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Figure 1: Hypothetical outcomes of trait-matching studies. Figure 1A. Geographic variability in the strengths of directional selection may weaken a regression (i.e. increase variability) by increasing the frequency and magnitude of trait mismatches (where a trait mismatch is indicated by a double headed arrow). However, this may not affect the slope of the relationship which indicates the predictability of the direction of the trait mismatches in relation to trait magnitude. Figure 1B. The slope of the trait regression relationship may reveal one of three possible scenarios: Slope 1, where insect and plant traits are not matched, slope 2, where trait matching scales with trait magnitude to produce a slope of 1 and slopes 3a and b where there is a consistent and predictable mismatch of traits where the mismatch is contingent on trait magnitude. For example, in slope 3a the plants have predictably longer traits than the insects and the mismatch between the taxa should become greater with trait magnitude.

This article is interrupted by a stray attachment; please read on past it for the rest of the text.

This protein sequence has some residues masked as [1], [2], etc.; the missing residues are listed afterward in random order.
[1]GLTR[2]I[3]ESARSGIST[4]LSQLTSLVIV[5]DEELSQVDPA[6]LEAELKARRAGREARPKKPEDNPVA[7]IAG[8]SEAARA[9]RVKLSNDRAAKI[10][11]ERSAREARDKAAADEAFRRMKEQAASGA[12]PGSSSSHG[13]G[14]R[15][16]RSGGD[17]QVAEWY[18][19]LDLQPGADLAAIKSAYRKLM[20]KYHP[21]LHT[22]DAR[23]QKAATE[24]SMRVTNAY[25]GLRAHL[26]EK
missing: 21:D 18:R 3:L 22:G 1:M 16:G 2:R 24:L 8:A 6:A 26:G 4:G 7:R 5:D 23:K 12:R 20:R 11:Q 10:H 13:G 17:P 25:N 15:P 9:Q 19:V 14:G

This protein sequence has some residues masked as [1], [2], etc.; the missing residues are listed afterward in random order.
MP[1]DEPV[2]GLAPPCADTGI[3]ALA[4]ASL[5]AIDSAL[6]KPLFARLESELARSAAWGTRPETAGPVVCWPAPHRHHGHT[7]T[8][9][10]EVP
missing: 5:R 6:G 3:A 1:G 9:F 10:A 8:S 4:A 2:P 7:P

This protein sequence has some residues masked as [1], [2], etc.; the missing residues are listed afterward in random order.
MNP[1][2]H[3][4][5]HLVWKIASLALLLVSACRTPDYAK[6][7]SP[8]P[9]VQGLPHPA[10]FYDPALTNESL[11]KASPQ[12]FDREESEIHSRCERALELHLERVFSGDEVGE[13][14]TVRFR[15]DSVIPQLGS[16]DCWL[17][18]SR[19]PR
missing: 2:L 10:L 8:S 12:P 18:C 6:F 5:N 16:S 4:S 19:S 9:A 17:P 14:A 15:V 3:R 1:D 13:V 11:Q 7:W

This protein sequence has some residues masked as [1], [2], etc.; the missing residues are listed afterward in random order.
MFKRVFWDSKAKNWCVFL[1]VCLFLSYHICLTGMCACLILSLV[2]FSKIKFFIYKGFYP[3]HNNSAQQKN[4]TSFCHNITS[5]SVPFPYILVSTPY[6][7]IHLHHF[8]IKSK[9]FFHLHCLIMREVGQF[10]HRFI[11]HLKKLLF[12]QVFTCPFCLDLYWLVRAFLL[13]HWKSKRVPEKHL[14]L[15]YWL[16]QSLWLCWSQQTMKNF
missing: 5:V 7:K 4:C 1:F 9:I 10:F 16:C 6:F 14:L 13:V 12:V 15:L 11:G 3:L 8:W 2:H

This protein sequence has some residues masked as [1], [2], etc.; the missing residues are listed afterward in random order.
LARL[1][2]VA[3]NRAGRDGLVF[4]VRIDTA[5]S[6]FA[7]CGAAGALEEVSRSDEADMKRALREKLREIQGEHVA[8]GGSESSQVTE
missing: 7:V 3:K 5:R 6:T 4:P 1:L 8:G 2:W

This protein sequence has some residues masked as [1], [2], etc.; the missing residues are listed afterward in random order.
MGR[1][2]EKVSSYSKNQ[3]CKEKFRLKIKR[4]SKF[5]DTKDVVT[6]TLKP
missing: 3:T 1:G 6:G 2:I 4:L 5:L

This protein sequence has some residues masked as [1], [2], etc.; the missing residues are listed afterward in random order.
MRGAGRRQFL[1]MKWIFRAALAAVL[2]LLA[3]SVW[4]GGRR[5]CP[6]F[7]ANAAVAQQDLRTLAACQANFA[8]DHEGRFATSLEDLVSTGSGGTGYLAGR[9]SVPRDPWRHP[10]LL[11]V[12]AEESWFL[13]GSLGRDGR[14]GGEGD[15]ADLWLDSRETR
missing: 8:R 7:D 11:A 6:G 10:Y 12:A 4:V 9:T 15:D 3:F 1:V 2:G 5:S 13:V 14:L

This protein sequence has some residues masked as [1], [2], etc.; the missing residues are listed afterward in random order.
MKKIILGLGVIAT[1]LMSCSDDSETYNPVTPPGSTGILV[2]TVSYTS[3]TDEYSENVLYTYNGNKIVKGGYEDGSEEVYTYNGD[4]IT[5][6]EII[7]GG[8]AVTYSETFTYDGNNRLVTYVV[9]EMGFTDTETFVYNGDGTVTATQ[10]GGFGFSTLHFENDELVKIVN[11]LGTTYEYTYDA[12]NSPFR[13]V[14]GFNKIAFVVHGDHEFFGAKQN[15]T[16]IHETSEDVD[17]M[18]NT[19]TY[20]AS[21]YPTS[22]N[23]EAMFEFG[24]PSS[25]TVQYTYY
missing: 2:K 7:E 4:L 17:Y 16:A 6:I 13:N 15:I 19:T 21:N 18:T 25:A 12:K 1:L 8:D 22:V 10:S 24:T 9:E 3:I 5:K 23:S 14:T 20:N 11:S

Mentions: Therefore, one possible, though perhaps simplistic expectation from these interactions is perfect matching between the morphological traits of interacting species pairs, but in reality mismatches are commonplace. For example, even Darwin's famous hawkmoth, which is frequently cited as textbook example of close trait-matching [e.g. [19]], has a proboscis which is considerably shorter than the nectar spur of Angraecum sesquipedale. In addition, Nilsson [3] observed that several studies report corolla tubes which were longer than the tongues of their pollinators. Although trait mismatches may seem counter-intuitive, the geographic mosaic theory of coevolution predicts that they should be common [20-22]. One potential reason for trait mismatches is that geographic differences in community structure can alter the strength of selection imposed by one species upon another, and vice versa, resulting in putatively balanced armaments in some populations but imbalanced armaments in others. Although geographic variation in the strength of directional selection may result in trait mismatches, which might weaken the correlation between co-varying traits across populations, this mechanism need not result in predictable mismatches in a particular direction across coevolving species pairs (Figure 1A). Trait mismatches in a geographic mosaic need not influence the form of the relationship between interacting phenotypes, an important component of trait matching which is less frequently reported and less well-understood than the significance of the relationship itself.